Judge Juan Merchan is disclosing the terms of a protective order that prohibits the former president from publicly discussing evidence in the case after prosecutors with the New York District Attorney’s office share information with Mr Trump’s legal team in a case stemming from hush money payments during his 2016 campaign.
A trial is set to begin on 25 March, 2024, days after voting begins in Republican presidential primaries as Mr Trump once again seeks the GOP nomination. He has pleaded not guilty.
Prosecutors have argued that the order was necessary to keep Mr Trump – who already has repeatedly lashed out against Manhattan district attorney Alvin Bragg and Judge Merchan – from broadcasting information about the case before a jury has been selected and a trial begins.
Mr Trump will be allowed to publicly discuss the case and defend himself in the public sphere, as he continues to adamantly reject the charges as a “witch hunt” against him, but he risks being held in contempt of court if he uses any evidence handed to his team in an attempt to target witnesses, court staff or others involved with the case.
On Tuesday, the former president appeared on a video screen in front of two American flags with golden fringes, seated next to his attorney Todd Blanche.
A six-page order on 8 May prohibits the presumptive frontrunner for the Republican nomination for president, who has used his online bully pulpit with an audience of obedient followers to broadcast veiled threats and insults at his perceived enemies, from disseminating “covered materials” on social media platforms “including, but not limited, to Truth Social, Facebook, Instagram, WhatsApp, Twitter, Snapchat, or YouTube, without prior approval from the court.”
Mr Trump also cannot disclose the names and identifying information of any personnel from the Manhattan district attorney’s office, “other than sworn members of law enforcement, assistant district attorneys, and expert or fact witnesses (other than summary witnesses)” until a jury has been selected, according to the order. Mr Bagg’s office can also redact identifying information from discovery materials, the judge has said.
The former president is “very concerned that his First Amendment rights are being violated by this protective order,” Mr Blanche told the judge on Tuesday.
“It’s certainly not a gag order,” Judge Merchan said.
“It’s certainly not my intention in any way to impede Mr Trump’s ability to campain … He’s certainly free to deny the charges,” he added. “He’s free to do just about anything that doesn’t violate the specific terms of this protective order.”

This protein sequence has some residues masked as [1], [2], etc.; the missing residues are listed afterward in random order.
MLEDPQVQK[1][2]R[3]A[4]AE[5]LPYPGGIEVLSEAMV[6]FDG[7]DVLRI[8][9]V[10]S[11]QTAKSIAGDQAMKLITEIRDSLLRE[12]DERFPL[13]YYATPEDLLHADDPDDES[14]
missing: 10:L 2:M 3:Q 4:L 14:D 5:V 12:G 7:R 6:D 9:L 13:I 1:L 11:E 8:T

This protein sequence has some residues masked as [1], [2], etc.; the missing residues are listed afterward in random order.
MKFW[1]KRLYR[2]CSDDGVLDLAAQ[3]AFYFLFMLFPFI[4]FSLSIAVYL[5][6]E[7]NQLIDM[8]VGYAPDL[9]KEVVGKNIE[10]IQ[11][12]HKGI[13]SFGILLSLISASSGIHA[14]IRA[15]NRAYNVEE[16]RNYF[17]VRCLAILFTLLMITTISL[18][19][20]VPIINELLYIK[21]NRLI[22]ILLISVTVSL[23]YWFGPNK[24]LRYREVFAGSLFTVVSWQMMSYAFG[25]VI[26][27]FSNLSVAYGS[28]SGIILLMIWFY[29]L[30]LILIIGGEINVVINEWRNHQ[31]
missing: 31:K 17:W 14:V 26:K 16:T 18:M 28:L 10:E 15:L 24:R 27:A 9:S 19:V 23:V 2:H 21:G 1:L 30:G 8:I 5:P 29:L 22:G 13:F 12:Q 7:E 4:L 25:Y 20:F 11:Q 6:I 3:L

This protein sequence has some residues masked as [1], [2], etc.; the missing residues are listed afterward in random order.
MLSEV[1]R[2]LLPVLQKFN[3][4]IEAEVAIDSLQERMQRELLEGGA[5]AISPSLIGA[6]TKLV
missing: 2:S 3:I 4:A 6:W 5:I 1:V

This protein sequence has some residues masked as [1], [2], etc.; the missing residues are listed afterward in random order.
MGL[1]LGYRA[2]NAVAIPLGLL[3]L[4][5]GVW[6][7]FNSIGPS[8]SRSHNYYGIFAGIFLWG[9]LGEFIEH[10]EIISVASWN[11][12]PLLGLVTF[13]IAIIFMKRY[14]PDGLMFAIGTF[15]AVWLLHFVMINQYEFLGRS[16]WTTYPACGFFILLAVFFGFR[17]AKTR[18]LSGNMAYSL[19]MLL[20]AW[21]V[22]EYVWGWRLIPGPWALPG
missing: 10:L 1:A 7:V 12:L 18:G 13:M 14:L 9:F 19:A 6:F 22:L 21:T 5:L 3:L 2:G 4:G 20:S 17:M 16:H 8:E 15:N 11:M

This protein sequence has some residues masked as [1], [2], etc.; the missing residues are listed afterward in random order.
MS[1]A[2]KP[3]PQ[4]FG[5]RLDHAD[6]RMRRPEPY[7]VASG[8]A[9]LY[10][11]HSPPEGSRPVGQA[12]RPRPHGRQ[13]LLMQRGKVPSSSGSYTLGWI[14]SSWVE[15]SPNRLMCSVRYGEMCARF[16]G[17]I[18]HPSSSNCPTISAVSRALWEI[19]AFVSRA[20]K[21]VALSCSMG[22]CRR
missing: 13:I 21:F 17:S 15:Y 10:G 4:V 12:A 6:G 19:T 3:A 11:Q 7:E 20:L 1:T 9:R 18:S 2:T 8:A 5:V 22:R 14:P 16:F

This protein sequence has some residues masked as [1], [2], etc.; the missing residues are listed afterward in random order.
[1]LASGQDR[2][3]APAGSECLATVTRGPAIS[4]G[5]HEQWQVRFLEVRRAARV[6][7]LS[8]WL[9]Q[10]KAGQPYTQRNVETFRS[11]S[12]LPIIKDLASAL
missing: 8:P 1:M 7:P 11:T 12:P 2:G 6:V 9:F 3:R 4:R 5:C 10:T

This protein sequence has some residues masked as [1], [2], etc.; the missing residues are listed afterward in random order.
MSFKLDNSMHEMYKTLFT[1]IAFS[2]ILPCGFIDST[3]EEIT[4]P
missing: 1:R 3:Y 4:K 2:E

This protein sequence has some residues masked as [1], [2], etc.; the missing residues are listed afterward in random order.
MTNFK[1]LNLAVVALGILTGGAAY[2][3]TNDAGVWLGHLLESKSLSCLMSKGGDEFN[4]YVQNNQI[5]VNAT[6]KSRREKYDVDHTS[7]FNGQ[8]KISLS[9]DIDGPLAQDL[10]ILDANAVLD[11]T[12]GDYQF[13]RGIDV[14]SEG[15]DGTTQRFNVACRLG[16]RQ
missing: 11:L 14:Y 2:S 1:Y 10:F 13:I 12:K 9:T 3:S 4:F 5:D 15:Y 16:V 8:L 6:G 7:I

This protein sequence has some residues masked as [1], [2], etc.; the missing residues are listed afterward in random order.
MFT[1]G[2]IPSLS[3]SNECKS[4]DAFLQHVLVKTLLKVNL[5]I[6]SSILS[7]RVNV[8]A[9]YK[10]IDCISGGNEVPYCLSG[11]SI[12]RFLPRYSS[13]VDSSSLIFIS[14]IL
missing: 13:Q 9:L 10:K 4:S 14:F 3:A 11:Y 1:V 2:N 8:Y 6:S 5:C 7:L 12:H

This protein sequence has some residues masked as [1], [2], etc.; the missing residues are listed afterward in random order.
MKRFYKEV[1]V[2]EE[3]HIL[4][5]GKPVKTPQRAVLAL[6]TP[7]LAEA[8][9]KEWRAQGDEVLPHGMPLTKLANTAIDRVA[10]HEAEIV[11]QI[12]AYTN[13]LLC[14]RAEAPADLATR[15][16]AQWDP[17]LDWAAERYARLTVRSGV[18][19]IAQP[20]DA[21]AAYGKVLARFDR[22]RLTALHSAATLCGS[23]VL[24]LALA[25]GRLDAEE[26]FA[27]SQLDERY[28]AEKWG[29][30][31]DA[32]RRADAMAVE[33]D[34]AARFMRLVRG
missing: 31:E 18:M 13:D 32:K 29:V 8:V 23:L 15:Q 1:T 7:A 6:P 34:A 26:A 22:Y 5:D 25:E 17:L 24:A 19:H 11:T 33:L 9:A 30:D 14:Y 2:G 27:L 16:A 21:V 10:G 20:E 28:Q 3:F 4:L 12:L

Mr Trump, his former attorney Michael Cohen and the former owner of the National Enquirer David Pecker allegedly worked in concert to“identify, purchase, and bury negative information about him and boost his electoral prospects” leading up to the 2016 presidential election, according to prosecutors.
The alleged payments were used to coverup sex scandals as part of a “conspiracy to undermine the integrity of the 2016 election,” according to prosecutors.
Hours after he first appeared in criminal court on 4 April, after the judge warned him against making any incendiary remarks or personal attacks, Mr Trump immediately flew back to his Mar-a-Lago resort in Florida, where he went on to do just that.
“I have a Trump-hating judge, with a Trump-hating wife and family,” he said that night.
He called Mr Bragg “a local failed district attorney” and a “criminal” who should resign.
The former president is at the centre of several other civil and criminal investigations, including a $250m lawsuit from New York Attorney General Letitia James, special counsel proves from the US Department of Justice into January 6 and mishandling of classified White House documents at Mar-a-Lago, and a criminal case in Georgia stemming from his attempts to pressure officials to overturn that state’s election results in 2020.
Earlier this month, a federal jury found Mr Trump liable for for battery and defamation in a lawsuit from the writer E Jean Carroll, who said the former president raped her in a Manhattan department store in the 1990s.
Jurors agreed that Mr Trump “sexually abused” her then defamed her when he denied her allegations. She was awarded $5m in damages for both claims.